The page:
Yves here. This post looks at the unwinding of quantitative easing in the UK and raises some concerns. The first is that the Bank of England will incur explicit losses due to the inevitable “buying high” and having to sell assets, which will result in lower prices. Note that the Fed has said it will effectively finesse this issue by virtue of not selling the assets it purchased during its QE program. Since a significant portion of the bonds the Fed bought were high-quality mortgage-backed securities, which amortize fairly quickly (due to home sales as a result of moving, death, disability, plus scheduled principal amortization), the Fed’s balance sheet will shrink appreciably over the next five years if it simply sits pat. Remember that a central bank, unlike a conventional bank, is not loss constrained by its nominal equity but by inflation. If a central bank’s losses become too large, it can’t continue to monetize its losses but must obtain an explicit recapitalization (this was discussed regularly by former central banker Willem Buiter in 2007 and 2008). However, a second concern is that several central banks are planning to halt or reverse QE on similar time frames. Since the one thing QE does appear to have accomplished is goose asset prices, the authors have reservations about the impact of its reversal on financial stability.
By Professor of Economics, University of Leeds, UK, and Managing editor International Review of Applied Economics and Philip Arestis, Professor of Economics at the University of the Basque Country, Spain. Cross posted from TripleCrisis
The general response to the financial crisis of 2007 onwards by central banks included large cuts to the policy interest rate and then adoption of ‘quantitative easing’ alongside many other policies of bail-outs. The low interest rate regime aided the government’s budget position by enabling borrowing at low rates. But they did little to aid recovery as economies continued to dip into and out of recession. Central Banks started to engage in ‘quantitative easing’.
‘Quantitative easing’ has been an unorthodox piece of policy comprising of two elements: the ‘conventional unconventional’ measures: whereby central banks purchase financial assets, such as government securities or gilts, that boosts the stock of money in the form of M0; and ‘unconventional unconventional’ measures: in this way central banks buy high-quality, but illiquid corporate bonds and commercial paper. In this way the stock of money is expected to increase.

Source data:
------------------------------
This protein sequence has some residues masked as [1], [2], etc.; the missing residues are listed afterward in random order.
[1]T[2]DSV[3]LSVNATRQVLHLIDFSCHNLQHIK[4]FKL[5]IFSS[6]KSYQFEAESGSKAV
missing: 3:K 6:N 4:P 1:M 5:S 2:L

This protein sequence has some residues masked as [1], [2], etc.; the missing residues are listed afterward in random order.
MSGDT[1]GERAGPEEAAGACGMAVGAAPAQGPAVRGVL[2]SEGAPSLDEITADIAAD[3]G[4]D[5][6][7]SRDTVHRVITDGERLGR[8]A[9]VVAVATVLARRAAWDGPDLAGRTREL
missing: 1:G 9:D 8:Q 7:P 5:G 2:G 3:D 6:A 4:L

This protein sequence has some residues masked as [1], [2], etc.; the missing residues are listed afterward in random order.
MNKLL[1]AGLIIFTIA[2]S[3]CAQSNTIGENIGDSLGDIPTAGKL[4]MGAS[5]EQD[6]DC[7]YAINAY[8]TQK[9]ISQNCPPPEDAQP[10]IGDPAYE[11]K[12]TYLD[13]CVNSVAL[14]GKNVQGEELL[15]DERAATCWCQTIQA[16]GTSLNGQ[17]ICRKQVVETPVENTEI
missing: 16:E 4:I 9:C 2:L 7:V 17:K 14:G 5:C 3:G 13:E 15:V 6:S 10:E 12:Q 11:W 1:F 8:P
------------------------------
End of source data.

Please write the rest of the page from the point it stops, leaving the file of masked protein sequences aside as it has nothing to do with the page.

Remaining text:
The Bank of England announced on the 5th of March 2009 a £150bn ‘quantitative easing’, by buying government securities and commercial paper (£50bn on commercial paper); followed by £75bn pounds (equivalent to 5 percent of annual GDP) of the £150bn should be spent on government gilts and commercial paper, over the April-June 2009 period. Subsequently (May 2009) the latter was increased to £125bn (9 percent of annual GDP); increased further to £175bn in August 2009; and to £200bn in November 2009. In February 2010 it was announced that the Monetary Policy Committee (MPC) would monitor the appropriate scale of the QE and that further purchases will be made should the outlook warrant them; this became necessary in October 2011, when QE increased by a further £75bn; and more recently, July 2012, QE increased by a further £50bn. The MPC at its latest meeting on the 4th of July 2013, under a new chairman of the committee, decided to continue with QE.
Those of a more monetarist persuasion saw the corresponding expansion of the stock of money (in the narrow sense of notes, coins and reserves of banks at Central Bank) as inflationary in nature. But there is no evidence that this occurred, and indeed the ‘quantitative easing’ appears to have had little impact on spending. The reserves of the banks have ballooned and there has been little expansion of bank credit for investment and other purposes. Since QE involves the direct purchase of financial assets, it would not be surprising if QE at least held up asset prices. The general rise in stock market prices around the globe fits that pattern, and the falls when it is suspected that QE will be unwound.